I think the standard web site for Ubuntu iso files is


But it is difficult to find some of the files that way. Please describe how to find all Ubuntu iso files and other images! Are there any shortcuts or web sites that are possible to remember?

  • 3
    cdimage.ubuntu.com/ubuntu or releases.ubuntu.com . For older releases: old-releases.ubuntu.com
    – Kulfy
    Nov 5, 2019 at 11:35
  • @Kulfy, Yes, these are the websites that I want to focus on :-) Let us hope that there will be even more websites and/or details, that can help people find the Ubuntu version and flavour that they are looking for :-)
    – sudodus
    Nov 5, 2019 at 11:40
  • 1
    cloud-images.ubuntu.com : "Official Ubuntu images and are pre-installed disk images that have been customized by Ubuntu engineering to run on public clouds that provide Ubuntu Certified Images, Openstack, LXD, and more."
    – user535733
    Nov 5, 2019 at 15:04
  • @user535733, That's right :-) Do you want to make an own answer about cloud-images, or do you want me to make a paragraph about it in my answer?
    – sudodus
    Nov 5, 2019 at 15:36
  • @sudodus your answer is already great, so I leave the addition to you.
    – user535733
    Nov 5, 2019 at 15:39

1 Answer 1


Three Ubuntu web sites that you can remember

Please look at the three following links,





A lot of official Ubuntu files, including the daily iso files of the developing version as well as released server files, are found at the cdimage web site. Here we focus on

Ubuntu Server

  • server iso files with the traditional debian installer and
  • compressed image files of preinstalled server systems

Such files for many different architectures are found at the sub-directory


This link will be modified and point to a new version, when 18.04.3 is no longer the newest LTS [point] release. It should be easy to find the corresponding sub-directory of cdimage (as long as the current structure will be maintained).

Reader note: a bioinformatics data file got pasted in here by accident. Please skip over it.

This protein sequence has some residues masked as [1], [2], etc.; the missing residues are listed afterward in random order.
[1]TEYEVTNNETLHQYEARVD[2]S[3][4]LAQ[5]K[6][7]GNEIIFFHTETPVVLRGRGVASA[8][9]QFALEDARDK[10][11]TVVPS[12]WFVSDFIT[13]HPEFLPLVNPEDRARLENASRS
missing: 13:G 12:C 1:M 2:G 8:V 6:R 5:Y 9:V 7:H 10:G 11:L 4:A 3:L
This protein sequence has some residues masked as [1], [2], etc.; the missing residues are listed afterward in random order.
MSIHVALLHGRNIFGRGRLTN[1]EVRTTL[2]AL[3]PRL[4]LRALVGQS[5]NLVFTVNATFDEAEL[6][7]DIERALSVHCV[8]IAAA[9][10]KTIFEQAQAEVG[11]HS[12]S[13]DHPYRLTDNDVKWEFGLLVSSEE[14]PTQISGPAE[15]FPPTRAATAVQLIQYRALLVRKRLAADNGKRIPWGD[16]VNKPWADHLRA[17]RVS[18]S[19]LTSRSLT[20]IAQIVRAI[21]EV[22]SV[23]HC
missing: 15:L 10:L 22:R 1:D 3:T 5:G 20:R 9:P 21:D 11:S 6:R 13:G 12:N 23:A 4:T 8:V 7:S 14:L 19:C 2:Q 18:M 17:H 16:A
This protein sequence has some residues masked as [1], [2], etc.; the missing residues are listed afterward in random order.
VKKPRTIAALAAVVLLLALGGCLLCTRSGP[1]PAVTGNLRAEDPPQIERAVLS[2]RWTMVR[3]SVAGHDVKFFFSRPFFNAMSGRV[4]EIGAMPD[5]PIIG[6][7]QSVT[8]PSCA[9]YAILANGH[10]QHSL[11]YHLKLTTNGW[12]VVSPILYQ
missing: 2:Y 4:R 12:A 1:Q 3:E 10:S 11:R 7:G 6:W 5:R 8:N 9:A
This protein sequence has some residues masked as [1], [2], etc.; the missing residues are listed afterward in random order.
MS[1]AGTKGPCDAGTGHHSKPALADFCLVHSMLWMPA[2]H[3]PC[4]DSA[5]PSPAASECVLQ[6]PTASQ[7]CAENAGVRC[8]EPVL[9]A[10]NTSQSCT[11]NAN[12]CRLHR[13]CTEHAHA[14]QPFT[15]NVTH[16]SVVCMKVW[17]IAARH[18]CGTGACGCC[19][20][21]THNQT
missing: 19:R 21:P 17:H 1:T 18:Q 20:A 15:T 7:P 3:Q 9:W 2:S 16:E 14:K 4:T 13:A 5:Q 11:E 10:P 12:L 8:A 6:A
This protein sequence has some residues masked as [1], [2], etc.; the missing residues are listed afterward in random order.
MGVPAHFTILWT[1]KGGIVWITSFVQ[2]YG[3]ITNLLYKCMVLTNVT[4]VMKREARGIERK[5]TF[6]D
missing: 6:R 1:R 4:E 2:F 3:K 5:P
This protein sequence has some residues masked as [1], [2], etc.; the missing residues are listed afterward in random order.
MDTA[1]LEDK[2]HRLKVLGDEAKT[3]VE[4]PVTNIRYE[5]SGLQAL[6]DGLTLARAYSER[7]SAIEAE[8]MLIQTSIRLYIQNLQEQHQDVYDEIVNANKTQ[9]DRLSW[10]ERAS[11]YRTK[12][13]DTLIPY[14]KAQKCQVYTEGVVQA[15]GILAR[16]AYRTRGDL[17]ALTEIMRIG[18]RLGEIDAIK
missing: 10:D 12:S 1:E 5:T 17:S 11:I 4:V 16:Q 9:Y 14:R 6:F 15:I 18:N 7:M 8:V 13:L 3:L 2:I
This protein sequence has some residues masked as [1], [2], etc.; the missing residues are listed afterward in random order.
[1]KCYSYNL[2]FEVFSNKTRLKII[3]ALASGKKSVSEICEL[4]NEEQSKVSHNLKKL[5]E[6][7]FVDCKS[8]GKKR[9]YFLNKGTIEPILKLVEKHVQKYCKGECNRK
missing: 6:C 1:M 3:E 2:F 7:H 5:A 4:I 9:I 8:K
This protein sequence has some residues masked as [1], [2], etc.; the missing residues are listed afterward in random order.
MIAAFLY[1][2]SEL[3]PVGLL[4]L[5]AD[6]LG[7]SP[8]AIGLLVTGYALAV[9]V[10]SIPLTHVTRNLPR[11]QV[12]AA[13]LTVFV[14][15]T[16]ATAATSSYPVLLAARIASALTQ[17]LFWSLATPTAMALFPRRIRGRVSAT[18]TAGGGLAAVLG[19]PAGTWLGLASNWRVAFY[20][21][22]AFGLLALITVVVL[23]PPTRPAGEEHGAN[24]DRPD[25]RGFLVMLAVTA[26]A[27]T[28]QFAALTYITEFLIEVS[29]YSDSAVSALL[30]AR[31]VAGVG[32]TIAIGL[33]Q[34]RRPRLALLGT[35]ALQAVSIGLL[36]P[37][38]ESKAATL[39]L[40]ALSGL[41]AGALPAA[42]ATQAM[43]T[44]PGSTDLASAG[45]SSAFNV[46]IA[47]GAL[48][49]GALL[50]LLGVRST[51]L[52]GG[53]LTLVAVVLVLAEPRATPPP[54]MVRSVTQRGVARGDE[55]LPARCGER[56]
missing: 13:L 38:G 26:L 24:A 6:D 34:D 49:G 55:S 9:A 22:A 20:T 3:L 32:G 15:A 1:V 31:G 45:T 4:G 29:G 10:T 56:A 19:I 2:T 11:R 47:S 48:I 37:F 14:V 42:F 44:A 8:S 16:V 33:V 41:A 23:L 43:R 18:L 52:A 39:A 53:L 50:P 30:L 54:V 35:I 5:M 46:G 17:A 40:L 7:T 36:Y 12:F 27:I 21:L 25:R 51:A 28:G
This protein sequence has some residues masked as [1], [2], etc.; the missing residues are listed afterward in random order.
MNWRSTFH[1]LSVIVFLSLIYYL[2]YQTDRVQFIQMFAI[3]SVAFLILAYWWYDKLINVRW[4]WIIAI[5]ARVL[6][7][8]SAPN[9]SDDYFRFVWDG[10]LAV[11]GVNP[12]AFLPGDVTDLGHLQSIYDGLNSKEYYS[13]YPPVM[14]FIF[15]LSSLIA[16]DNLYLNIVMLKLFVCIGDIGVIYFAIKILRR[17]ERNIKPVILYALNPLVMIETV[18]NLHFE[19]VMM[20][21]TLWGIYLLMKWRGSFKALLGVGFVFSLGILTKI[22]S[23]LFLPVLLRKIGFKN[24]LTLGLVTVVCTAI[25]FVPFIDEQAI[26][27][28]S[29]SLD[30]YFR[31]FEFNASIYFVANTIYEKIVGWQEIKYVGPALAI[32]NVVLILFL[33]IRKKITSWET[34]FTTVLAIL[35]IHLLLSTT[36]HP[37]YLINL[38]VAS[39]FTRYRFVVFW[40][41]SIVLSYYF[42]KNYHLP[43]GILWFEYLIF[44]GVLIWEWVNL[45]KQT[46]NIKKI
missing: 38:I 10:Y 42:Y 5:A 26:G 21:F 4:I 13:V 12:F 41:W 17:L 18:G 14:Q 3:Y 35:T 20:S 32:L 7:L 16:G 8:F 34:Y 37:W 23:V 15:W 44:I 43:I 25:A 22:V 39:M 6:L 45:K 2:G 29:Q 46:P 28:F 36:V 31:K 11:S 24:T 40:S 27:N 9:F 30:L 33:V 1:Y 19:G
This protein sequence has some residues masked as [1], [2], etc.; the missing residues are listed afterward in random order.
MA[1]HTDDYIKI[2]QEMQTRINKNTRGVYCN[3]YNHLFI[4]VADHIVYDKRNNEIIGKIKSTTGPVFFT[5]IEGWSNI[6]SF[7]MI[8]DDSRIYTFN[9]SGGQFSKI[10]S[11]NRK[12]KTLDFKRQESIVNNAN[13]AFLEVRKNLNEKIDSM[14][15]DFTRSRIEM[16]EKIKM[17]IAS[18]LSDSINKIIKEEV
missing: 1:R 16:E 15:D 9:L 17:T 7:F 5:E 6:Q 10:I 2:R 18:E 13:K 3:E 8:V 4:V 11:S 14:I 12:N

Ubuntu netboot alias mini.iso

It is worth pointing to the following link,


where we can find the Ubuntu mini.iso files, which are extremely small, and also have the debian installer. If you are happy with installing your server or desktop system in BIOS mode (alias CSM alias legacy mode), you can start from an Ubuntu mini.iso file.

There are still 32-bit mini.iso files (for previous versions and including a current version 18.04 LTS) for really old computers.


The desktop iso files, community family flavours (also with desktop environments) and the new style 'live-server' iso files with the curtin installer are found at



The files at those two web sites will be moved to


when it is time to replace them with newer versions. Here I found a corresponding server iso file with the debian installer for version 18.04.1 LTS, with a long time left until end of life. This version will stay with the hardware enablement stack around the linux kernel series 4.15.

You can find a lot of versions and flavours of Ubuntu via these three links. It is a good idea to browse them (spend some time to climb down into the directory trees).


There is also an Ubuntu web site,


with customized images to be used on public clouds:

Ubuntu Cloud Images are the official Ubuntu images and are pre-installed disk images that have been customized by Ubuntu engineering to run on public clouds that provide Ubuntu Certified Images, Openstack, LXD, and more.


The following screenshots can help you see what you can expect to find via these three websites,





old-releases.ubuntu.com/releases (sorted by last modified):


Your Answer

By clicking “Post Your Answer”, you agree to our terms of service, privacy policy and cookie policy

Not the answer you're looking for? Browse other questions tagged or ask your own question.